Offline Mandryka

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Re: Chopin
« Reply #346 on: June 17, 2018, 10:26:06 AM »


Imo there is not much musical interest in something like Op.10 no.2, compared to e.g. Op.10 no.3,

Here's a 10/3 from Ashkenazy, his first recording made in the USSR.

<a href="https://www.youtube.com/v/oFGonibxzTI" target="_blank" class="new_win">https://www.youtube.com/v/oFGonibxzTI</a>


There's quite a nice review of the recording here

http://www.musicweb-international.com/classrev/2014/Oct14/Chopin_etudes_MELCD1002108.htm
« Last Edit: June 17, 2018, 10:28:12 AM by Mandryka »
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Offline PerfectWagnerite

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Re: Chopin
« Reply #347 on: June 17, 2018, 11:14:13 AM »
The Chopin études are written specifically to cover individual technical problems, but are also so difficult as to be impractical for students. (Either Op.10 no.1 or Op.25 no.10, depending on your individual abilities, would be Chopin's most difficult piece.) As such they're more things for piano students to aspire to; you don't usually have piano students actually attempting the études until university/conservatory level. Chopin himself performed selections of them as concert pieces, and instead used the Nocturnes to teach his students, apparently.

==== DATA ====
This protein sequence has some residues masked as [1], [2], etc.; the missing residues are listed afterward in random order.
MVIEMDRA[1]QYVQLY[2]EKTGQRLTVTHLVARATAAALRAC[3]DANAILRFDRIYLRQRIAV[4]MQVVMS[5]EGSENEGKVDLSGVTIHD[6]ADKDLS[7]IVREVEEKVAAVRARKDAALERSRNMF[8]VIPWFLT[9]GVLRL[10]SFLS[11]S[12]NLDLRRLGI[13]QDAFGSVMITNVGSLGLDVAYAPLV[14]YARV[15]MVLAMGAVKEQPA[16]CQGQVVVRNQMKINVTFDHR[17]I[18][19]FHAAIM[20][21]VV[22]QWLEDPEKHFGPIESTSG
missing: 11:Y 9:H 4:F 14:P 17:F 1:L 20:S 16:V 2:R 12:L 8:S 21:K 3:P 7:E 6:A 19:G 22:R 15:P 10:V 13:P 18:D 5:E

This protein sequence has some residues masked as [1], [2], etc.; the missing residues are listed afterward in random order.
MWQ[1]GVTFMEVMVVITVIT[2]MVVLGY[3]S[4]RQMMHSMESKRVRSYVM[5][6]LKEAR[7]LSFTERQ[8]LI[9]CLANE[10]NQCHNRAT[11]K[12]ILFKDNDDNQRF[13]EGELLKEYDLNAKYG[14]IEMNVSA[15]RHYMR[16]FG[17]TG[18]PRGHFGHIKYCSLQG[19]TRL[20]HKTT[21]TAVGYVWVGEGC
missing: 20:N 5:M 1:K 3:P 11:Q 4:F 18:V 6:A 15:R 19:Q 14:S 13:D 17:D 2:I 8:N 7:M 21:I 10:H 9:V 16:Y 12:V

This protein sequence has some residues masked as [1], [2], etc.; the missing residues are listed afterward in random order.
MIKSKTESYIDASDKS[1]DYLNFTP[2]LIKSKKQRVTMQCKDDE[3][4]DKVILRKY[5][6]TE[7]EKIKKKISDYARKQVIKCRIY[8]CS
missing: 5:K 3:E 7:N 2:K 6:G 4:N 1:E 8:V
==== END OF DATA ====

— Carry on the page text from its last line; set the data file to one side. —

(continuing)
Imo there is not much musical interest in something like Op.10 no.2, compared to e.g. Op.10 no.3, but of course the ability to hear a flawless performance of something very difficult is still an appealing prospect regardless of the ~substance.
The amazing part is they don't SOUND like etudes, more like miniature pieces.

I remember one of my daughter's piano teachers who WAS a conservatory student in piano performance used to practice Op 10 No 12 right before my daughter's class. I didn't know the piece (yeah where have I been right?) and I remember dear lord all these notes how does she keep track of them let alone play them !